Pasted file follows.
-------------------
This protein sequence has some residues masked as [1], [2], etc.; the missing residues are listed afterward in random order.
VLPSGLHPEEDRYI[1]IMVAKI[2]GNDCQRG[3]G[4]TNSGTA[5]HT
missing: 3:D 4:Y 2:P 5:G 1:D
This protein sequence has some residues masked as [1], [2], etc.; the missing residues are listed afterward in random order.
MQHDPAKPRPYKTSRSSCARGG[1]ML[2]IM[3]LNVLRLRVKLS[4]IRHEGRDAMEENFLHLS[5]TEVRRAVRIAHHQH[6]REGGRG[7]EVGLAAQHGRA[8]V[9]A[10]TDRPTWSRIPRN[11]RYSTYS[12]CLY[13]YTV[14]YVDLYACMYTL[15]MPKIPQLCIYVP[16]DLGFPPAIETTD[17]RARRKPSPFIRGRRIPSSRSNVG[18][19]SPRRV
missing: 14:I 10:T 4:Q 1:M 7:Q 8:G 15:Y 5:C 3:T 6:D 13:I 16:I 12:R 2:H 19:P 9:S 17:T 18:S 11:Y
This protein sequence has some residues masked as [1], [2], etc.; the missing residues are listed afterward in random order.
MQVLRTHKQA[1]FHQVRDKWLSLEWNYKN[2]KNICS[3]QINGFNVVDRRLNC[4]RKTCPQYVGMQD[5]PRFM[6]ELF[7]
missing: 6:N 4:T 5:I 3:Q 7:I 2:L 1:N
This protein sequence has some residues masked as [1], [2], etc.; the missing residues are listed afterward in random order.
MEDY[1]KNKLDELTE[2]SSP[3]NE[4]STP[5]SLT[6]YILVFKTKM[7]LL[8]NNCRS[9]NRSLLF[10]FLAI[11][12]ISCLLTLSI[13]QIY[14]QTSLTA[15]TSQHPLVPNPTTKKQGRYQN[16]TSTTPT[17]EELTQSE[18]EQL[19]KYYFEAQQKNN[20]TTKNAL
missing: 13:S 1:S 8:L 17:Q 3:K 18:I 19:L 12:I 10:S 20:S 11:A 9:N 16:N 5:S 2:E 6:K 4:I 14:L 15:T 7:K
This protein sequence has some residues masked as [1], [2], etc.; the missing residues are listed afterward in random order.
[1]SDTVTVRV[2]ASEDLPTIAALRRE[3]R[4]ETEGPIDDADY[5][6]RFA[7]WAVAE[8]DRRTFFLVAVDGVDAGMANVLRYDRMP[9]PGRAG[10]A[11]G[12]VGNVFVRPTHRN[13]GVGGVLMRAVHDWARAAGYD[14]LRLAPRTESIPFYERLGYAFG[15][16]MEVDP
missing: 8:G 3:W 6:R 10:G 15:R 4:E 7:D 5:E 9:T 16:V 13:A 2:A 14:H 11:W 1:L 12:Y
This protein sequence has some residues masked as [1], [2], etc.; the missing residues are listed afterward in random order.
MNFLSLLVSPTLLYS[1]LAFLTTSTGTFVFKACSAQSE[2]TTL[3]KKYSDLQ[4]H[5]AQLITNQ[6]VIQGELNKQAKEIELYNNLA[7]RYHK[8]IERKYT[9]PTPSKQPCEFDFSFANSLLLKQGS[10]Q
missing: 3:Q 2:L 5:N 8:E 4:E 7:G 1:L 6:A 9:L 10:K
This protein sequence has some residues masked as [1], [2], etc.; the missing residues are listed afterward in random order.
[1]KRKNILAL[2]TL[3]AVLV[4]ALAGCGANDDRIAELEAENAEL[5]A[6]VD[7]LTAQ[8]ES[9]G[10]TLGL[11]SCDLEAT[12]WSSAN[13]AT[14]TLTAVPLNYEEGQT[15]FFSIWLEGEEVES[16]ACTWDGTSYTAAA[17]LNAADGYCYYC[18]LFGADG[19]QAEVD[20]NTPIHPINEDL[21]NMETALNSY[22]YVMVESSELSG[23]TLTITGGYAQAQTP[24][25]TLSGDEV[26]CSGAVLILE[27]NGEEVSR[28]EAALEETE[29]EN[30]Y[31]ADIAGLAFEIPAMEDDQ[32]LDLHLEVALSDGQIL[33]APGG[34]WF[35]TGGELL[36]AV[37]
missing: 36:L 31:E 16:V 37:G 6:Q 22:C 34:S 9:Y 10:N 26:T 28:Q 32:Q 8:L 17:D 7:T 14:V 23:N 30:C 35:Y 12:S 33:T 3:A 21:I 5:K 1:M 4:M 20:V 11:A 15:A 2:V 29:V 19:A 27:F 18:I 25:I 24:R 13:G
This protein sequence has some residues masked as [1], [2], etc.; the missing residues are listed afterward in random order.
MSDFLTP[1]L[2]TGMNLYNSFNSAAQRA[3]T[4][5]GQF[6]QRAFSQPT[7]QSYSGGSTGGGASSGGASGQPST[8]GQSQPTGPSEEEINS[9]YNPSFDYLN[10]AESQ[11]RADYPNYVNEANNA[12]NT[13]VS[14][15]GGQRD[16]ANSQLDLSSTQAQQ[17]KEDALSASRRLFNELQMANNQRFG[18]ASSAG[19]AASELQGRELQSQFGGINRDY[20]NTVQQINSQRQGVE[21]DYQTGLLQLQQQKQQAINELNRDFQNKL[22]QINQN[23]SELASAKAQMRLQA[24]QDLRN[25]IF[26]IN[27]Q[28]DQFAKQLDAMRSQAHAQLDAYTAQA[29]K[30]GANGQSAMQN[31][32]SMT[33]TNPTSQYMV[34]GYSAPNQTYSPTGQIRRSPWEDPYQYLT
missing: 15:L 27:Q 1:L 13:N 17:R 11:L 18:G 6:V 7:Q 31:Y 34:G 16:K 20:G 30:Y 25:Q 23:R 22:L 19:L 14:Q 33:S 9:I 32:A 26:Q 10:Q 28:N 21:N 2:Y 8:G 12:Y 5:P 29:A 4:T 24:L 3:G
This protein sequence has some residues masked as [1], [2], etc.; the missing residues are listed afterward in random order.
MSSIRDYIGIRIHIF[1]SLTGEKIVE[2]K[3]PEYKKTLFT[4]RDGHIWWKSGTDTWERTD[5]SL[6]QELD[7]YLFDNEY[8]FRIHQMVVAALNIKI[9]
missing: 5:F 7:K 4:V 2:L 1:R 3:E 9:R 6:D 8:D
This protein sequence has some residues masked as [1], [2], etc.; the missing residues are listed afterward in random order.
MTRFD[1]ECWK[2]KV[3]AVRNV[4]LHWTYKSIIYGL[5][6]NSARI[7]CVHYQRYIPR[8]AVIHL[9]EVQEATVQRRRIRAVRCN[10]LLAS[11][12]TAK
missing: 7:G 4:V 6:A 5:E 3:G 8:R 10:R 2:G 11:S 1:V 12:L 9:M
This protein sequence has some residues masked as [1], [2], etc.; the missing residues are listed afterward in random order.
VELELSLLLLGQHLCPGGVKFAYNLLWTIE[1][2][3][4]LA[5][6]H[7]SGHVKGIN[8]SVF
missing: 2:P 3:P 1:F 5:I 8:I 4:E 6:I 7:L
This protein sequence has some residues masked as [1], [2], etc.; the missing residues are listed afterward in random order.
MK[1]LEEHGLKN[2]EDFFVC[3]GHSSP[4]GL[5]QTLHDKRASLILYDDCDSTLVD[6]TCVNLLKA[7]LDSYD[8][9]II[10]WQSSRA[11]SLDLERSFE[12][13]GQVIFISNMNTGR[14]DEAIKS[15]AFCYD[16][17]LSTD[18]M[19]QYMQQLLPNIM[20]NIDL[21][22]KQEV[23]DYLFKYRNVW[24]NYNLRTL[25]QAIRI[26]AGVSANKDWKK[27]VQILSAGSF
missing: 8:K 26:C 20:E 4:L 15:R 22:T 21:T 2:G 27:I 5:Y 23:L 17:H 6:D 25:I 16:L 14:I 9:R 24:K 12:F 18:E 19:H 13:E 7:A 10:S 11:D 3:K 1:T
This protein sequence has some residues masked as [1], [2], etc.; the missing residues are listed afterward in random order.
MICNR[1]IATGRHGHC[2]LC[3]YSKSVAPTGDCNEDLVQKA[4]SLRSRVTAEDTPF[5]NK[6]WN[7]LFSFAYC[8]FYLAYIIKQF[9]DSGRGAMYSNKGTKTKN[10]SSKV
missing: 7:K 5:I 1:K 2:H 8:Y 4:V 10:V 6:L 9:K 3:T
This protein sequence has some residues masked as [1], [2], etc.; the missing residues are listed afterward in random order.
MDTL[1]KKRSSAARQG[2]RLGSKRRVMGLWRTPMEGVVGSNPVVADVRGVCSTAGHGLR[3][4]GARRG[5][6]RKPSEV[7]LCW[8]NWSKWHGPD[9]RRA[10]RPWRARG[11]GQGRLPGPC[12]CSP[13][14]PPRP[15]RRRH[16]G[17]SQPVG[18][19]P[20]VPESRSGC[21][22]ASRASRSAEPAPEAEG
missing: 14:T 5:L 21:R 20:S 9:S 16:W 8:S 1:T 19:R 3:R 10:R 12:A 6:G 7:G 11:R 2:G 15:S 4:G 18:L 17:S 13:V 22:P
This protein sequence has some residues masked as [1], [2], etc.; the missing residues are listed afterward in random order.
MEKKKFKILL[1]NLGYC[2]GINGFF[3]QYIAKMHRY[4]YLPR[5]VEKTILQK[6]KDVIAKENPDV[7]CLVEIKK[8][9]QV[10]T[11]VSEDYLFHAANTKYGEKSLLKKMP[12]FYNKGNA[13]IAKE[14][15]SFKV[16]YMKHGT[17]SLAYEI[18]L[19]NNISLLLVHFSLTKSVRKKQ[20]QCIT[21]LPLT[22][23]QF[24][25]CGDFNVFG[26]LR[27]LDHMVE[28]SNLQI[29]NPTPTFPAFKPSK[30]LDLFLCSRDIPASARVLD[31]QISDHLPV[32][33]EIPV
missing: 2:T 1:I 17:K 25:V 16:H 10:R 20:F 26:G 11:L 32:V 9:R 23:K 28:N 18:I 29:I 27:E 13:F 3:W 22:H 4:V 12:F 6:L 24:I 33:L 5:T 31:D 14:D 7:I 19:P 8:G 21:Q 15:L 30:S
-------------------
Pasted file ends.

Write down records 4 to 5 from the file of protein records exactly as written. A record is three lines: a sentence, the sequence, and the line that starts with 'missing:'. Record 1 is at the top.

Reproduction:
This protein sequence has some residues masked as [1], [2], etc.; the missing residues are listed afterward in random order.
MEDY[1]KNKLDELTE[2]SSP[3]NE[4]STP[5]SLT[6]YILVFKTKM[7]LL[8]NNCRS[9]NRSLLF[10]FLAI[11][12]ISCLLTLSI[13]QIY[14]QTSLTA[15]TSQHPLVPNPTTKKQGRYQN[16]TSTTPT[17]EELTQSE[18]EQL[19]KYYFEAQQKNN[20]TTKNAL
missing: 13:S 1:S 8:L 17:Q 3:K 18:I 19:L 12:I 10:S 20:S 11:A 9:N 16:N 5:S 2:E 6:K 4:I 14:L 15:T 7:K
This protein sequence has some residues masked as [1], [2], etc.; the missing residues are listed afterward in random order.
[1]SDTVTVRV[2]ASEDLPTIAALRRE[3]R[4]ETEGPIDDADY[5][6]RFA[7]WAVAE[8]DRRTFFLVAVDGVDAGMANVLRYDRMP[9]PGRAG[10]A[11]G[12]VGNVFVRPTHRN[13]GVGGVLMRAVHDWARAAGYD[14]LRLAPRTESIPFYERLGYAFG[15][16]MEVDP
missing: 8:G 3:W 6:R 10:G 15:R 4:E 7:D 5:E 9:T 16:V 13:A 2:A 14:H 11:W 1:L 12:Y